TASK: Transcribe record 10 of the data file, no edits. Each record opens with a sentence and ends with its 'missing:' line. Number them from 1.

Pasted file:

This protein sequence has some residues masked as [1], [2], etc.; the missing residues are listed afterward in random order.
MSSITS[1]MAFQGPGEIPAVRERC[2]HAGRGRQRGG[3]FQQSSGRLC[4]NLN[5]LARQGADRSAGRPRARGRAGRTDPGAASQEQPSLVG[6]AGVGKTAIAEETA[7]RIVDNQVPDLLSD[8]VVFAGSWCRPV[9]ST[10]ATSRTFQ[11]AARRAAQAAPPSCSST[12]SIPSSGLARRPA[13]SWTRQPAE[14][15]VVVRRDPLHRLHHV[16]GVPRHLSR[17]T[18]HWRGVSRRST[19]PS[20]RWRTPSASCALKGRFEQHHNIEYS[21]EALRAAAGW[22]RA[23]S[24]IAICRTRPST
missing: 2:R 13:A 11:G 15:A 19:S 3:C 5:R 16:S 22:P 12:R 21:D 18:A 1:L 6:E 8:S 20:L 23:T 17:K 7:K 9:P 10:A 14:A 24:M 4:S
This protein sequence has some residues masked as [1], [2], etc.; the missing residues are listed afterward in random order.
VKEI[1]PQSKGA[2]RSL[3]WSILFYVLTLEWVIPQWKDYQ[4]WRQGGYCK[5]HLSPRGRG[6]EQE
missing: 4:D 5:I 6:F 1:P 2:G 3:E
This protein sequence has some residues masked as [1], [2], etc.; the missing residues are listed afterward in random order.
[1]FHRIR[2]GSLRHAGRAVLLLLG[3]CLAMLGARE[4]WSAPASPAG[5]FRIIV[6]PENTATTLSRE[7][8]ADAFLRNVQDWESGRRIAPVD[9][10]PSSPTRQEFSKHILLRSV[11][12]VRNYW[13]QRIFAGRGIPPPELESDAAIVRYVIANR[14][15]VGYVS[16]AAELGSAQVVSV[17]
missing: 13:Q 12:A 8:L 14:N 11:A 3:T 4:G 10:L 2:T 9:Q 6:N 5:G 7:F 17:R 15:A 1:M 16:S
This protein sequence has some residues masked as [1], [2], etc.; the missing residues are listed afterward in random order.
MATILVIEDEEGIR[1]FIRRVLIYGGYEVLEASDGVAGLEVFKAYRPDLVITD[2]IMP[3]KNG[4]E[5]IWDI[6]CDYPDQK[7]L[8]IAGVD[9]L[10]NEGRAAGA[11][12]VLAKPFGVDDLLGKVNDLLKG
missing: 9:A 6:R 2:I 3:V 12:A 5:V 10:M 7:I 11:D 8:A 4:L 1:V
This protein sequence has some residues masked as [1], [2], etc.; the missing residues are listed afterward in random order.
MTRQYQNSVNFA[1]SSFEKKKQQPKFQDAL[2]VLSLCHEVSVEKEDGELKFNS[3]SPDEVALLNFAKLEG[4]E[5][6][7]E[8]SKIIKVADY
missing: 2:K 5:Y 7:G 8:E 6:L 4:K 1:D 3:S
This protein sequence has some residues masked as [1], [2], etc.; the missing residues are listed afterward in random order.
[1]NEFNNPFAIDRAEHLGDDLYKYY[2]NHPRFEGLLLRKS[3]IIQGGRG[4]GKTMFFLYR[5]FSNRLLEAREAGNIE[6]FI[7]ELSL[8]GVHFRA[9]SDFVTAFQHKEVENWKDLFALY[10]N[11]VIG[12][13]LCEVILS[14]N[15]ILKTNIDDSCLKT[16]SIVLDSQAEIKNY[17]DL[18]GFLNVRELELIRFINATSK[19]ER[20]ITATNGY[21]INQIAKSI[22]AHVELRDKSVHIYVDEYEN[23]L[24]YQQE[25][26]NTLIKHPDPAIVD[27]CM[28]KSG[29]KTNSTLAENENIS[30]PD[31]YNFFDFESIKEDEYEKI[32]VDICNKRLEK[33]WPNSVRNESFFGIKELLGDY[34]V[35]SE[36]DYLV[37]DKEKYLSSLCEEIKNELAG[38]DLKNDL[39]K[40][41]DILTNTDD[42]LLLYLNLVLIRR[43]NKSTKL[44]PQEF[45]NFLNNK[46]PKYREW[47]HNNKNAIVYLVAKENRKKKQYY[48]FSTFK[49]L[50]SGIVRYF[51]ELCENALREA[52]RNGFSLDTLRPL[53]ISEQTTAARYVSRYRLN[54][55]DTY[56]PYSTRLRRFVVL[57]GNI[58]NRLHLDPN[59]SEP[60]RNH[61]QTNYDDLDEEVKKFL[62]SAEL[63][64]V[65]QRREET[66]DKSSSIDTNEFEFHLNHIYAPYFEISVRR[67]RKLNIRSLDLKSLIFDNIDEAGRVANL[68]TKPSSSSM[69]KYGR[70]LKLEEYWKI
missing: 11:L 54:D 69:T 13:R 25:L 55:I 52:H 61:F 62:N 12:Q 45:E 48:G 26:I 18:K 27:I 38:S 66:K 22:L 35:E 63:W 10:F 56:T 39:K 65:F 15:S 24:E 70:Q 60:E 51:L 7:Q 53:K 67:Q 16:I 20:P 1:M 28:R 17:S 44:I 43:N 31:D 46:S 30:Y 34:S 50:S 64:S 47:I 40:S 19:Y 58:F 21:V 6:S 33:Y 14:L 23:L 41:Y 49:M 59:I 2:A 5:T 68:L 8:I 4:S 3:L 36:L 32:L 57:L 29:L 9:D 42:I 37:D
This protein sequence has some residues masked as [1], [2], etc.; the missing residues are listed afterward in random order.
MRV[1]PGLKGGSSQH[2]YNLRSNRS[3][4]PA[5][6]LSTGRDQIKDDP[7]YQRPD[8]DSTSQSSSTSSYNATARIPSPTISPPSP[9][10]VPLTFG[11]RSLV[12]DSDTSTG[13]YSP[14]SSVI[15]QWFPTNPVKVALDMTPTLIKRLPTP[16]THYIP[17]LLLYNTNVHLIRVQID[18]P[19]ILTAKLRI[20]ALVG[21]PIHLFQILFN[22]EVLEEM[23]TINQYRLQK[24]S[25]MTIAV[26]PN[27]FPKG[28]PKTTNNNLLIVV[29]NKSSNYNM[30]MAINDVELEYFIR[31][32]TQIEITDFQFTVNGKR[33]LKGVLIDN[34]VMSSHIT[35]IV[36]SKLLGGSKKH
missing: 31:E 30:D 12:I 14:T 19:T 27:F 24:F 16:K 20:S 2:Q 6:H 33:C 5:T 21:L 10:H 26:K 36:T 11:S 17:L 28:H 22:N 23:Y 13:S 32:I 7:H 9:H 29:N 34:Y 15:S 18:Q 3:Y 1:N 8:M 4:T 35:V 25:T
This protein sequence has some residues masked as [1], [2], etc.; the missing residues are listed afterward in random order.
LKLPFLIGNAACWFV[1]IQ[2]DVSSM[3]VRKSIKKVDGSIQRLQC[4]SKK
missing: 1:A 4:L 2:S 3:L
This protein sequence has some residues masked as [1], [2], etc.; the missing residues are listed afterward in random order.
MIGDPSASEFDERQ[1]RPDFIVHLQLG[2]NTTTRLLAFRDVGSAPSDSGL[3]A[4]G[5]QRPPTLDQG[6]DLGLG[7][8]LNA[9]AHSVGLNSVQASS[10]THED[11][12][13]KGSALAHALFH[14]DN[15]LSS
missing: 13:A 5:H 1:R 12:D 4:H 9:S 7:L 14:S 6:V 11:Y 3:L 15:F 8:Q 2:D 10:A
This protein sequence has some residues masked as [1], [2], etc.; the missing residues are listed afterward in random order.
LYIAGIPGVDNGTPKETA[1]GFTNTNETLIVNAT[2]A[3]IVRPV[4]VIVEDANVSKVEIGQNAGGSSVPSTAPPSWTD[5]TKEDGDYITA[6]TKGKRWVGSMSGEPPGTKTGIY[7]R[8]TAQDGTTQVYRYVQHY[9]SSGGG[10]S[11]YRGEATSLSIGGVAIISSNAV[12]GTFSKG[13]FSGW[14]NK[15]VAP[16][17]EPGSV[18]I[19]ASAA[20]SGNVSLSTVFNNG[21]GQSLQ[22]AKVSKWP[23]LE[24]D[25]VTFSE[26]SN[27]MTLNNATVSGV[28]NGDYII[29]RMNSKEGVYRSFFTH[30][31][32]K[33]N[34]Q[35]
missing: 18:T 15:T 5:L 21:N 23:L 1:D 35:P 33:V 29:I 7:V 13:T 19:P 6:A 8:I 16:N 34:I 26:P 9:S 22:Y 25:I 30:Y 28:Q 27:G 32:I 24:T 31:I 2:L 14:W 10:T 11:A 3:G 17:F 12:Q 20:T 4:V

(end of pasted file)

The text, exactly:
This protein sequence has some residues masked as [1], [2], etc.; the missing residues are listed afterward in random order.
LYIAGIPGVDNGTPKETA[1]GFTNTNETLIVNAT[2]A[3]IVRPV[4]VIVEDANVSKVEIGQNAGGSSVPSTAPPSWTD[5]TKEDGDYITA[6]TKGKRWVGSMSGEPPGTKTGIY[7]R[8]TAQDGTTQVYRYVQHY[9]SSGGG[10]S[11]YRGEATSLSIGGVAIISSNAV[12]GTFSKG[13]FSGW[14]NK[15]VAP[16][17]EPGSV[18]I[19]ASAA[20]SGNVSLSTVFNNG[21]GQSLQ[22]AKVSKWP[23]LE[24]D[25]VTFSE[26]SN[27]MTLNNATVSGV[28]NGDYII[29]RMNSKEGVYRSFFTH[30][31][32]K[33]N[34]Q[35]
missing: 18:T 15:T 5:L 21:N 23:L 1:D 35:P 33:V 29:I 7:V 13:T 19:P 6:A 8:I 16:N 34:I 26:P 9:S 22:Y 25:I 30:Y 28:Q 27:G 32:I 24:T 31:I 2:L 14:W 10:T 11:A 3:G 17:F 12:Q 20:T 4:V